The three projects will look at analysing floating turbines, the use of turbulence models and the design of heavy-duty bolted joints.
DNV GL said a key barrier to making floating wind a viable option is the lack of guidelines on how to carry out dynamic analysis of floating turbines. The first JIP will look at developing guidelines on how floating turbines behave in different environments. The project is scheduled to be completed by the first half of 2017 with up to 12 participating companies.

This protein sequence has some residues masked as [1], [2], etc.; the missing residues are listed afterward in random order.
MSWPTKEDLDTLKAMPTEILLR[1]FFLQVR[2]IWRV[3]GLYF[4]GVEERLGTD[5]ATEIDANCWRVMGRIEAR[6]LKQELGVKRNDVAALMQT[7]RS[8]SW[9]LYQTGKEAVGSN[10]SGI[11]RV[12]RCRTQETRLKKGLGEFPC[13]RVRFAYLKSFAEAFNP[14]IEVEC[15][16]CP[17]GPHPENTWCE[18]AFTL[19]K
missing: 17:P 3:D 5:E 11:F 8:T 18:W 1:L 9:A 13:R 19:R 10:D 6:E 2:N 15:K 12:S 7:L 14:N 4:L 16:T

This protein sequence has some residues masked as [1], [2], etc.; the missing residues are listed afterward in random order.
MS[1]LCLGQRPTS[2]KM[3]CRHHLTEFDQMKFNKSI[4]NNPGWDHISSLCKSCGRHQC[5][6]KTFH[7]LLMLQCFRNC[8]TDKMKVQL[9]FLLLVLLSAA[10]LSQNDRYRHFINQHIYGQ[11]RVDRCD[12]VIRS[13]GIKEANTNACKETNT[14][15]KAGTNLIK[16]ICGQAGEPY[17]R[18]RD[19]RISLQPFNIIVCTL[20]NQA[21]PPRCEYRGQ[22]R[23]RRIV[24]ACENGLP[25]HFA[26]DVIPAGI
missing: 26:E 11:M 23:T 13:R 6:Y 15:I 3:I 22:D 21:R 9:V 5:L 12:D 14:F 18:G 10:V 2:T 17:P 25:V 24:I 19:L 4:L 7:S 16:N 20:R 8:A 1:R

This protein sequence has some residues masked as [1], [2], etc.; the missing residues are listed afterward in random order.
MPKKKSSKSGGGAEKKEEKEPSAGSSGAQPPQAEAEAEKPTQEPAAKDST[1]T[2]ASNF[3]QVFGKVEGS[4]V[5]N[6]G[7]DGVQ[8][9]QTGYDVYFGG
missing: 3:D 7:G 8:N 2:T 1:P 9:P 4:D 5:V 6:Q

The second JIP will publish specific recommendations on load and site assessments for wind turbulence. The advisory firm said the use of current models could give different results at a single site. It said this JIP would look at which models are best suited to each circumstance. Up to 20 companies could take part in the project, due to be completed in early 2017.
Finally, DNV GL's JIP will look at improving bolt joints. DNV GL believe it can help designers save costs by making more ambitious designs. Up to ten companies will look at the bolt joints over a year starting in autumn 2015.